By David Kier
Punta La Gringa is the north end of the beautiful Bahía de los Angeles (Bay of the Angels). It is a popular camping, fishing, and shell viewing area. Starfish and other seashell varieties may be seen and photographed, but not removed, per national law.
The name La Gringa is a bit of a mystery and dates back at least sixty years. Baja adventurist and author Graham Mackintosh gives a hint in his wonderful 1988 book, Into a Desert Place. The story is that a beautiful American widow once lived there on the beach. Local fishermen named the area for her. She was the “gringa” of the bahía.
Both sand and gravel stone beaches found at La Gringa, and the sheltered bay makes it an ideal launch site for fishing boats and an anchorage. On the gulf shore to the east and outside the bay is a view to Smith Island (Isla Coronado), famous for the volcano on the north end. Starfish and other shells abound at La Gringa and the smooth stones make for excellent water-skipping as one gazes over to the volcano island. A good story about the area is in Michael Humfreville’s 2006 book, In the Shadow of the Volcano.
Recently, the seven-mile-long road north from the town of Bahía de los Angeles to La Gringa was paved. Beyond several roads lead to the coast, over hills, and one goes another seven miles to an abandoned copper mine on El Toro mountain. La Gringa was the shipping port for the copper ore from El Toro. Some ore was left at La Gringa, having never been shipped out. Collectors have removed most of the green rocks but a trip to the mine will provide better selections. When a chunk of copper ore is tossed into a campfire, the results are highly colorful flames from the copper oxide burning. One Baja Nomad friend has named the ore, “Magic Rocks” for the colorful effect. However, never burn copper indoors as the fumes are not healthy!
The road to the mine turns left off the road through La Gringa and heads north. In a mile, take the left branch and travel six more miles going west then again north. A four-wheel drive vehicle is advised. The road ends at the base of one copper dig, and the road down into the arroyo by the mine soon ends and passage beyond is by foot only. It is reported to be an hour hike for the 2.6 miles down to the beach from here. This was reported in Jim Hunter’s excellent 1977 guide, Offbeat Baja.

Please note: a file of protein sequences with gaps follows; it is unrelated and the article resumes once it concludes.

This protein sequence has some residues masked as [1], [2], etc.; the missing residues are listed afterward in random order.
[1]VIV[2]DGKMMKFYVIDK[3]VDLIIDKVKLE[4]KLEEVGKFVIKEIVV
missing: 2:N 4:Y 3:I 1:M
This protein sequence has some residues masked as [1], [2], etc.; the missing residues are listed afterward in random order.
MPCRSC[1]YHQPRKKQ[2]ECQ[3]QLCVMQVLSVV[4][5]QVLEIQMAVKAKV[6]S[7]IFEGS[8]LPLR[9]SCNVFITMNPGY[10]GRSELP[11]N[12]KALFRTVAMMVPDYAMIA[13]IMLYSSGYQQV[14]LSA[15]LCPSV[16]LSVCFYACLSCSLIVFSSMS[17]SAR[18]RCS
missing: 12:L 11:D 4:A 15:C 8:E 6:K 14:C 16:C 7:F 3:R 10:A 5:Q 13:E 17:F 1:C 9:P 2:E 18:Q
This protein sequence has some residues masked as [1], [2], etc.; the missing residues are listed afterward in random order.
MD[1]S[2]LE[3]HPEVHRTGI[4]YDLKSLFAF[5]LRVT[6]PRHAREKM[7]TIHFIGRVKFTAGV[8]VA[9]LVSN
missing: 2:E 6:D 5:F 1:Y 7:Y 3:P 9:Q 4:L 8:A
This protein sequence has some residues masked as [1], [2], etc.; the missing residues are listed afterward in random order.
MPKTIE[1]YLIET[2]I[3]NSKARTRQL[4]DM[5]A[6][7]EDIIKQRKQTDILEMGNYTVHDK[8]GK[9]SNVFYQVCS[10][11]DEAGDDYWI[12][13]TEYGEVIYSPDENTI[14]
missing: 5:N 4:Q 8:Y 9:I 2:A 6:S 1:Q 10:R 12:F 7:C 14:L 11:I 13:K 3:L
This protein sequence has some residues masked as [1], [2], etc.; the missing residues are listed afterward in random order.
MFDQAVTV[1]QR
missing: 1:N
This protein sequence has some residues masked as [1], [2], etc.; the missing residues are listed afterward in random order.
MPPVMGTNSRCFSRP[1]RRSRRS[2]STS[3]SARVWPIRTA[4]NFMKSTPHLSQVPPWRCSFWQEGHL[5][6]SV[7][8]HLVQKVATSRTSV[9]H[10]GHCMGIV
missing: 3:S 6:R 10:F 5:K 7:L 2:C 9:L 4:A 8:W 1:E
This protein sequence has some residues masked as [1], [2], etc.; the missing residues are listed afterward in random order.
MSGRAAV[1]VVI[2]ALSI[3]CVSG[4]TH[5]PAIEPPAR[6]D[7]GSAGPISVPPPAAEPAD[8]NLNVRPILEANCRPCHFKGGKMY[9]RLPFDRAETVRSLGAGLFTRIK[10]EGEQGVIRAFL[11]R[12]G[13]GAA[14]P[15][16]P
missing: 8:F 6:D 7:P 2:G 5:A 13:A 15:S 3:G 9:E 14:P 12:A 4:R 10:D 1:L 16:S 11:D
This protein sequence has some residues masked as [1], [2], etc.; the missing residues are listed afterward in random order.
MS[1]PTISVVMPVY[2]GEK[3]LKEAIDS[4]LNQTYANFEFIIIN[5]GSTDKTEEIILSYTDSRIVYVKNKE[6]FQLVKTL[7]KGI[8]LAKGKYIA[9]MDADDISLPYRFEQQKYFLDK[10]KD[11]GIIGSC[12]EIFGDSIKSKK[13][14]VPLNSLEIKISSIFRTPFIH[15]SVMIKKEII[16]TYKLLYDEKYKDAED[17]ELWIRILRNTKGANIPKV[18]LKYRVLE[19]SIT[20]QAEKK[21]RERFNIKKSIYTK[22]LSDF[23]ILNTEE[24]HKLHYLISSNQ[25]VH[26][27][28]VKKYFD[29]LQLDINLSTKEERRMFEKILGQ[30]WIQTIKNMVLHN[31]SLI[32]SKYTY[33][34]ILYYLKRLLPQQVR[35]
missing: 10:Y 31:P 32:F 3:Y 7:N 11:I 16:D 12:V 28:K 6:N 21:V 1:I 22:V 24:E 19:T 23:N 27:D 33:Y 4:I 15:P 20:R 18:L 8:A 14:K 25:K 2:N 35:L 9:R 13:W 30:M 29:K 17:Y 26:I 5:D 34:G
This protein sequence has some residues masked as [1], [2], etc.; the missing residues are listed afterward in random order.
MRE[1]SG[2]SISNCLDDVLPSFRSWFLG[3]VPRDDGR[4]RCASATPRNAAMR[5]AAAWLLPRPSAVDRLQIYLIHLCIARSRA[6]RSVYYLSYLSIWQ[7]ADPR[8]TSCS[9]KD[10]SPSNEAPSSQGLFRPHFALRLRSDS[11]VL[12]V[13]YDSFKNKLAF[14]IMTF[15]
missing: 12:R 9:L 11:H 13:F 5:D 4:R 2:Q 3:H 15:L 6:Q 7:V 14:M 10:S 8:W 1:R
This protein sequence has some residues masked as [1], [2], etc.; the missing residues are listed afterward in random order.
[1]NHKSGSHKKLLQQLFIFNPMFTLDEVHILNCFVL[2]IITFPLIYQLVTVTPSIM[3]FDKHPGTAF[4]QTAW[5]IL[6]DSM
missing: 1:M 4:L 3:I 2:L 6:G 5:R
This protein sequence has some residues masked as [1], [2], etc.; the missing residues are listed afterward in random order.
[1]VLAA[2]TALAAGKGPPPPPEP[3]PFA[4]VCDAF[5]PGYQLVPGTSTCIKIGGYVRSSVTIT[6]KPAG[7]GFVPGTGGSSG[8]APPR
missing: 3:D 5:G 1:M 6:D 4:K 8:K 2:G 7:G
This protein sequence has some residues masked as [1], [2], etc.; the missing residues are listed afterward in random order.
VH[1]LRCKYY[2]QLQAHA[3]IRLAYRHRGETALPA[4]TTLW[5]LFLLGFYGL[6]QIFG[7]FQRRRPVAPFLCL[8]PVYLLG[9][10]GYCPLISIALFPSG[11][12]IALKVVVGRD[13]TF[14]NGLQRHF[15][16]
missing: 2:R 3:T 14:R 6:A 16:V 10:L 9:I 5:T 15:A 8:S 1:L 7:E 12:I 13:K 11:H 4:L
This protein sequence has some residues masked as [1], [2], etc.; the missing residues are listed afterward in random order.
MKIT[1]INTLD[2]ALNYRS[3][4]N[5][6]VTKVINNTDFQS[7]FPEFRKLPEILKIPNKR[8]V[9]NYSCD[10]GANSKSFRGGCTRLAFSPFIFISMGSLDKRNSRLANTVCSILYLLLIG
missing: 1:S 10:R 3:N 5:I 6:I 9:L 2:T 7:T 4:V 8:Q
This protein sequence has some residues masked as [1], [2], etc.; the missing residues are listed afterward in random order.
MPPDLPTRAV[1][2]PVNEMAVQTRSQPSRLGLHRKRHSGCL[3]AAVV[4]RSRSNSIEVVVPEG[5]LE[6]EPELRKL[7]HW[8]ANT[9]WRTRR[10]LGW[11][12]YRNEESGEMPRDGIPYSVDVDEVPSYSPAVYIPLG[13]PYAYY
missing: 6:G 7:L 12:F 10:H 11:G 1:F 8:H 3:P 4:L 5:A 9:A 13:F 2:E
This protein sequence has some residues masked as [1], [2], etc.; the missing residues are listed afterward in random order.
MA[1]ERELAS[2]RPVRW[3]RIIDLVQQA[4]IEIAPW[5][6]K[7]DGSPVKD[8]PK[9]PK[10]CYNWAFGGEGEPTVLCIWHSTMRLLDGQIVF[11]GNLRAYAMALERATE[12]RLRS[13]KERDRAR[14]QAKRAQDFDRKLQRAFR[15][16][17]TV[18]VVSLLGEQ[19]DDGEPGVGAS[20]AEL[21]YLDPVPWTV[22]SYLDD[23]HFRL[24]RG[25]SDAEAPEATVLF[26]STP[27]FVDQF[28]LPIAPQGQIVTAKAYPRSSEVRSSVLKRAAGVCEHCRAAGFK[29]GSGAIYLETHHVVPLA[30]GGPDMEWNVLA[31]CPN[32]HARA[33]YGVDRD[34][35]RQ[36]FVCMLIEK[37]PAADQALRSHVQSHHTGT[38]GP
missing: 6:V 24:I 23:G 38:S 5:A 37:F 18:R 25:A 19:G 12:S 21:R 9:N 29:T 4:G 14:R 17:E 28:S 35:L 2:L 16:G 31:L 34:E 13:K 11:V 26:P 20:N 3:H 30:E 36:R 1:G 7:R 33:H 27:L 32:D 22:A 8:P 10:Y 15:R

Another foot trail leads east from the switchback below the mine. It travels along a valley then up to a mesa and continues eastward to the El Toro town site and mine center, one mile away. About a dozen years ago several of us hiked this trail in hopes of finding the town ruins. We lacked good directions and the trail vanished on the mesa.
Today, we have satellite imagery to see most anywhere in the world and it is especially useful in planning Baja explorations. Once on the mesa, head east and maybe you will have some success in finding the ghost town. From above, several small building outlines, trails, and mine sites are visible there.
Researching the history, we learn the mine was established by the Gulf Copper Company, incorporated in 1909 with headquarters in Phoenix and an office in San Diego. A gravity aerial tram was to be built to bring the ore down the mountain to the harbor at La Gringa. The mine covered about 100 acres. Tunnels were estimated to be a total of 1,363 feet with 600 feet to the sulphide zone. A smelter was to be developed at the La Gringa harbor to extract sulfur and iron on site. The vein width was estimated to be from 5 to 42 feet of copper ore coming from Melconite and Chalcocite.
Road log and GPS data:
0.0 Road to north at La Gringa: 29º02.490’, -113º32.800’ elev. 8’
1.0 Left at fork in road: 29º03.210’, -113º33.200’ elev. 135’
7.0 Copper Mine, end of road: 29º05.870’, -113º35.820’ elev. 840’
El Toro Ghost Town: 29º05.350’, -113º35.220’ elev. 1,185’
David Kier is a veteran Baja traveler, author of 'Baja California - Land Of Missions' and co-author of 'The Old Missions of Baja and Alta California 1697-1834'. Visit the Old Missions website.